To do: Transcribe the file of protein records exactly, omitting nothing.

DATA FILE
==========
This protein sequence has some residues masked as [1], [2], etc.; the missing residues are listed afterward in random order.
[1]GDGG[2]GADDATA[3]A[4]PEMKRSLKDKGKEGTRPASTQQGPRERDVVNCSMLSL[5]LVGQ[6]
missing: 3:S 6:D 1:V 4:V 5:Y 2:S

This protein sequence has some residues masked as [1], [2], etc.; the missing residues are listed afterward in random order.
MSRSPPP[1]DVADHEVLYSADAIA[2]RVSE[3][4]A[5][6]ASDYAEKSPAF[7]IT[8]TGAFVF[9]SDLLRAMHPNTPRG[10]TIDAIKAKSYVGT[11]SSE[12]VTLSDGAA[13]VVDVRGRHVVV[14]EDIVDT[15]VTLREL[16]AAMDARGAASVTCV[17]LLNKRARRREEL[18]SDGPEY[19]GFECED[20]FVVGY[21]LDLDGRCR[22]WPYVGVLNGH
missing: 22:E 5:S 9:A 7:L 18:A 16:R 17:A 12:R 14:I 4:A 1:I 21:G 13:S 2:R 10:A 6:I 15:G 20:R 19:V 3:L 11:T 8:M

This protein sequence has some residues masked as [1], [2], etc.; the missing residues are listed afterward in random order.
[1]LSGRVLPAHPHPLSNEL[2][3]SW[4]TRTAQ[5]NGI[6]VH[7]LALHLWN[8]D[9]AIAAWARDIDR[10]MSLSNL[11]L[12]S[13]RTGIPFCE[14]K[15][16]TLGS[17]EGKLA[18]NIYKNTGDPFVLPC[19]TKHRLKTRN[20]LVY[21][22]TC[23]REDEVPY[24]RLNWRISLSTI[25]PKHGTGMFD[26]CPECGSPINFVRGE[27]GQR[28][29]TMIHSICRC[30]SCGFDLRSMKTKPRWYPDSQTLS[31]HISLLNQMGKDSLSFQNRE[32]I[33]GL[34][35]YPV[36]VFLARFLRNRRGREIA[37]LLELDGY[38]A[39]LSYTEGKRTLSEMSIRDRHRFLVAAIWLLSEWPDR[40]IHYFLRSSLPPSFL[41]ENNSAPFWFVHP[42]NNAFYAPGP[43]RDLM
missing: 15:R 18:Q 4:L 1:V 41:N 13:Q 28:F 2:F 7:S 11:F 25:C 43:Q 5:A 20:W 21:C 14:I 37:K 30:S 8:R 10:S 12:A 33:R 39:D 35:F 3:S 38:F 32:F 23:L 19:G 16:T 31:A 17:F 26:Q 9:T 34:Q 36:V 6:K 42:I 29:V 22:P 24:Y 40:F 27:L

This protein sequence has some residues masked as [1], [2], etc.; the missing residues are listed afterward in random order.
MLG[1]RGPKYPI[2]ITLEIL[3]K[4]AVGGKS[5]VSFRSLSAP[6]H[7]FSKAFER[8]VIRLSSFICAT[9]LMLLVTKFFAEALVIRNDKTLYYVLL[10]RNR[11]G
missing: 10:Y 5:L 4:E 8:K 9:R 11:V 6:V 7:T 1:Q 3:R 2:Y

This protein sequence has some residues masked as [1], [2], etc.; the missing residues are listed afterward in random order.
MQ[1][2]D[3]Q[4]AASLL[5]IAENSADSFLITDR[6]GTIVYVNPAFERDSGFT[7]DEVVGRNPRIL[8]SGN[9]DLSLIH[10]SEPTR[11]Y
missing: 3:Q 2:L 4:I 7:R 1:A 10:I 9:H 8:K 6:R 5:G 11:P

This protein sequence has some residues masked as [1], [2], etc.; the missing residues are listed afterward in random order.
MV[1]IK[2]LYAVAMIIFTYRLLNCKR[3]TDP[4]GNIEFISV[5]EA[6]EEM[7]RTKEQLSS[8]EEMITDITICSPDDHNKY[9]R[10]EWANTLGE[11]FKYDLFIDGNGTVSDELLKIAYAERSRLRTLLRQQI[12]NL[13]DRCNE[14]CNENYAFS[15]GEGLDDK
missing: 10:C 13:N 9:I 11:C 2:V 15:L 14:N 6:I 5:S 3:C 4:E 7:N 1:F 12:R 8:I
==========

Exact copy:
This protein sequence has some residues masked as [1], [2], etc.; the missing residues are listed afterward in random order.
[1]GDGG[2]GADDATA[3]A[4]PEMKRSLKDKGKEGTRPASTQQGPRERDVVNCSMLSL[5]LVGQ[6]
missing: 3:S 6:D 1:V 4:V 5:Y 2:S

This protein sequence has some residues masked as [1], [2], etc.; the missing residues are listed afterward in random order.
MSRSPPP[1]DVADHEVLYSADAIA[2]RVSE[3][4]A[5][6]ASDYAEKSPAF[7]IT[8]TGAFVF[9]SDLLRAMHPNTPRG[10]TIDAIKAKSYVGT[11]SSE[12]VTLSDGAA[13]VVDVRGRHVVV[14]EDIVDT[15]VTLREL[16]AAMDARGAASVTCV[17]LLNKRARRREEL[18]SDGPEY[19]GFECED[20]FVVGY[21]LDLDGRCR[22]WPYVGVLNGH
missing: 22:E 5:S 9:A 7:L 18:A 16:R 17:A 12:R 14:I 4:A 1:I 21:G 13:S 2:R 10:A 6:I 15:G 20:R 19:V 3:L 11:T 8:M

This protein sequence has some residues masked as [1], [2], etc.; the missing residues are listed afterward in random order.
[1]LSGRVLPAHPHPLSNEL[2][3]SW[4]TRTAQ[5]NGI[6]VH[7]LALHLWN[8]D[9]AIAAWARDIDR[10]MSLSNL[11]L[12]S[13]RTGIPFCE[14]K[15][16]TLGS[17]EGKLA[18]NIYKNTGDPFVLPC[19]TKHRLKTRN[20]LVY[21][22]TC[23]REDEVPY[24]RLNWRISLSTI[25]PKHGTGMFD[26]CPECGSPINFVRGE[27]GQR[28][29]TMIHSICRC[30]SCGFDLRSMKTKPRWYPDSQTLS[31]HISLLNQMGKDSLSFQNRE[32]I[33]GL[34][35]YPV[36]VFLARFLRNRRGREIA[37]LLELDGY[38]A[39]LSYTEGKRTLSEMSIRDRHRFLVAAIWLLSEWPDR[40]IHYFLRSSLPPSFL[41]ENNSAPFWFVHP[42]NNAFYAPGP[43]RDLM
missing: 15:R 18:Q 4:L 1:V 41:N 13:Q 28:F 2:F 7:S 11:F 25:C 43:Q 5:A 20:W 21:C 14:I 37:K 30:S 8:R 10:S 12:A 33:R 39:D 35:F 3:S 38:F 32:F 23:L 19:G 16:T 31:A 17:F 26:Q 9:T 34:Q 36:V 6:K 42:I 29:V 22:P 24:Y 40:F 27:L

This protein sequence has some residues masked as [1], [2], etc.; the missing residues are listed afterward in random order.
MLG[1]RGPKYPI[2]ITLEIL[3]K[4]AVGGKS[5]VSFRSLSAP[6]H[7]FSKAFER[8]VIRLSSFICAT[9]LMLLVTKFFAEALVIRNDKTLYYVLL[10]RNR[11]G
missing: 10:Y 5:L 4:E 8:K 9:R 11:V 6:V 7:T 1:Q 3:R 2:Y

This protein sequence has some residues masked as [1], [2], etc.; the missing residues are listed afterward in random order.
MQ[1][2]D[3]Q[4]AASLL[5]IAENSADSFLITDR[6]GTIVYVNPAFERDSGFT[7]DEVVGRNPRIL[8]SGN[9]DLSLIH[10]SEPTR[11]Y
missing: 3:Q 2:L 4:I 7:R 1:A 10:I 9:H 8:K 6:R 5:G 11:P

This protein sequence has some residues masked as [1], [2], etc.; the missing residues are listed afterward in random order.
MV[1]IK[2]LYAVAMIIFTYRLLNCKR[3]TDP[4]GNIEFISV[5]EA[6]EEM[7]RTKEQLSS[8]EEMITDITICSPDDHNKY[9]R[10]EWANTLGE[11]FKYDLFIDGNGTVSDELLKIAYAERSRLRTLLRQQI[12]NL[13]DRCNE[14]CNENYAFS[15]GEGLDDK
missing: 10:C 13:N 9:I 11:C 2:V 15:L 14:N 6:I 5:S 3:C 4:E 7:N 1:F 12:R 8:I